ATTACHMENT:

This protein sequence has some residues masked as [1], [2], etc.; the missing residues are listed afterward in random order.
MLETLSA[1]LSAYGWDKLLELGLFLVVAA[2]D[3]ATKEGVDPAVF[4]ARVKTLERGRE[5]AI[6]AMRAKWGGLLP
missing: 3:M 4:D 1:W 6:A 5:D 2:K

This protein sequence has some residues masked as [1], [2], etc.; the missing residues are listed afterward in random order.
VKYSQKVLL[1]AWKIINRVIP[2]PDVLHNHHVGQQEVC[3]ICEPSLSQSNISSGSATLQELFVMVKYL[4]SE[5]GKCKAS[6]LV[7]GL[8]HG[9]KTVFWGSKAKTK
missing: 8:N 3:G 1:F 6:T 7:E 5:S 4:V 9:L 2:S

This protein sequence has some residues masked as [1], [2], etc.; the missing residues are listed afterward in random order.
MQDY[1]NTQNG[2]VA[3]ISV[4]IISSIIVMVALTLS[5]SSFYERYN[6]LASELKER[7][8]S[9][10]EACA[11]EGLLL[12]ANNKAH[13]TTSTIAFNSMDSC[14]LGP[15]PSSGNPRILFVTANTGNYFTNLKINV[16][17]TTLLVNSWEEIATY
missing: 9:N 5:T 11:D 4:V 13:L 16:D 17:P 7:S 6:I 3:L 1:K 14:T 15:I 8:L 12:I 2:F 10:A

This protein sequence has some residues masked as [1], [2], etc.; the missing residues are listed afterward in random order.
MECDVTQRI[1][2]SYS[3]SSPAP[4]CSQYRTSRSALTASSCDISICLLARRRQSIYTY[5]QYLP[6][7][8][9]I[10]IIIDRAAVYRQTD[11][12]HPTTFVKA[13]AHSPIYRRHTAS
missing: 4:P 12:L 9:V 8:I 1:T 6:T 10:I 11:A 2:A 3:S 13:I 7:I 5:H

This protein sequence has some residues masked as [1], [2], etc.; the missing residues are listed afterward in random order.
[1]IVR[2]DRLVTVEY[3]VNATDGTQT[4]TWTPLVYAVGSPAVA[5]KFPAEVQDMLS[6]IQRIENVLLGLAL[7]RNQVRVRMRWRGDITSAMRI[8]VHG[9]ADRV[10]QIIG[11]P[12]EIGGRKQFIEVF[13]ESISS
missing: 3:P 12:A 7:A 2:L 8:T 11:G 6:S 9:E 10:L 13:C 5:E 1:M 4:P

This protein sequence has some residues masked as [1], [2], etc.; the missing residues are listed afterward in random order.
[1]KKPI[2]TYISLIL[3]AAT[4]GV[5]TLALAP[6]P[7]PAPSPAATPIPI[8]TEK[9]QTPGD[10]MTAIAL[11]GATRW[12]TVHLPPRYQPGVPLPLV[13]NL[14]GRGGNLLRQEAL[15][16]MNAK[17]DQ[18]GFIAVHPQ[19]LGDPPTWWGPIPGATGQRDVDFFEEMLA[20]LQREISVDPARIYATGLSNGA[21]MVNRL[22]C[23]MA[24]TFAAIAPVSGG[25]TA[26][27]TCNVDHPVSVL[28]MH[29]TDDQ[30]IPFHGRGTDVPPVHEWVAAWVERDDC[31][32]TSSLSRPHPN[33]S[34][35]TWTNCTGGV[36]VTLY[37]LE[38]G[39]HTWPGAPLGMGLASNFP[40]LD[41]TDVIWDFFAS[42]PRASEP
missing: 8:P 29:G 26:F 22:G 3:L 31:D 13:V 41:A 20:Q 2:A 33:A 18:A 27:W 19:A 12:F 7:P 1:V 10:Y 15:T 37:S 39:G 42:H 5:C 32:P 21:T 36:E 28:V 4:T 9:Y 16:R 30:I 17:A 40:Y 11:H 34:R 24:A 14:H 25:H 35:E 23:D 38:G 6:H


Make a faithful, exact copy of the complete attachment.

This protein sequence has some residues masked as [1], [2], etc.; the missing residues are listed afterward in random order.
MLETLSA[1]LSAYGWDKLLELGLFLVVAA[2]D[3]ATKEGVDPAVF[4]ARVKTLERGRE[5]AI[6]AMRAKWGGLLP
missing: 3:M 4:D 1:W 6:A 5:D 2:K

This protein sequence has some residues masked as [1], [2], etc.; the missing residues are listed afterward in random order.
VKYSQKVLL[1]AWKIINRVIP[2]PDVLHNHHVGQQEVC[3]ICEPSLSQSNISSGSATLQELFVMVKYL[4]SE[5]GKCKAS[6]LV[7]GL[8]HG[9]KTVFWGSKAKTK
missing: 8:N 3:G 1:F 6:T 7:E 5:S 4:V 9:L 2:S

This protein sequence has some residues masked as [1], [2], etc.; the missing residues are listed afterward in random order.
MQDY[1]NTQNG[2]VA[3]ISV[4]IISSIIVMVALTLS[5]SSFYERYN[6]LASELKER[7][8]S[9][10]EACA[11]EGLLL[12]ANNKAH[13]TTSTIAFNSMDSC[14]LGP[15]PSSGNPRILFVTANTGNYFTNLKINV[16][17]TTLLVNSWEEIATY
missing: 9:N 5:T 11:D 4:V 13:L 16:D 17:P 7:S 6:I 3:L 1:K 14:T 15:I 8:L 12:I 2:F 10:A

This protein sequence has some residues masked as [1], [2], etc.; the missing residues are listed afterward in random order.
MECDVTQRI[1][2]SYS[3]SSPAP[4]CSQYRTSRSALTASSCDISICLLARRRQSIYTY[5]QYLP[6][7][8][9]I[10]IIIDRAAVYRQTD[11][12]HPTTFVKA[13]AHSPIYRRHTAS
missing: 4:P 12:L 9:V 8:I 1:T 6:T 10:I 11:A 2:A 3:S 13:I 7:I 5:H

This protein sequence has some residues masked as [1], [2], etc.; the missing residues are listed afterward in random order.
[1]IVR[2]DRLVTVEY[3]VNATDGTQT[4]TWTPLVYAVGSPAVA[5]KFPAEVQDMLS[6]IQRIENVLLGLAL[7]RNQVRVRMRWRGDITSAMRI[8]VHG[9]ADRV[10]QIIG[11]P[12]EIGGRKQFIEVF[13]ESISS
missing: 3:P 12:A 7:A 2:L 8:T 11:G 6:S 9:E 10:L 13:C 5:E 1:M 4:P

This protein sequence has some residues masked as [1], [2], etc.; the missing residues are listed afterward in random order.
[1]KKPI[2]TYISLIL[3]AAT[4]GV[5]TLALAP[6]P[7]PAPSPAATPIPI[8]TEK[9]QTPGD[10]MTAIAL[11]GATRW[12]TVHLPPRYQPGVPLPLV[13]NL[14]GRGGNLLRQEAL[15][16]MNAK[17]DQ[18]GFIAVHPQ[19]LGDPPTWWGPIPGATGQRDVDFFEEMLA[20]LQREISVDPARIYATGLSNGA[21]MVNRL[22]C[23]MA[24]TFAAIAPVSGG[25]TA[26][27]TCNVDHPVSVL[28]MH[29]TDDQ[30]IPFHGRGTDVPPVHEWVAAWVERDDC[31][32]TSSLSRPHPN[33]S[34][35]TWTNCTGGV[36]VTLY[37]LE[38]G[39]HTWPGAPLGMGLASNFP[40]LD[41]TDVIWDFFAS[42]PRASEP
missing: 8:P 29:G 26:F 22:G 3:L 31:D 13:V 41:A 20:Q 2:A 33:A 18:A 27:W 19:A 12:F 7:P 1:V 10:Y 15:T 37:S 39:G 42:H 5:C 32:P 21:T 36:E 28:V 4:T 9:Y 16:R 30:I 17:A 40:Y 11:H 34:R 24:A 14:H 25:H 35:E 23:D 38:G 6:H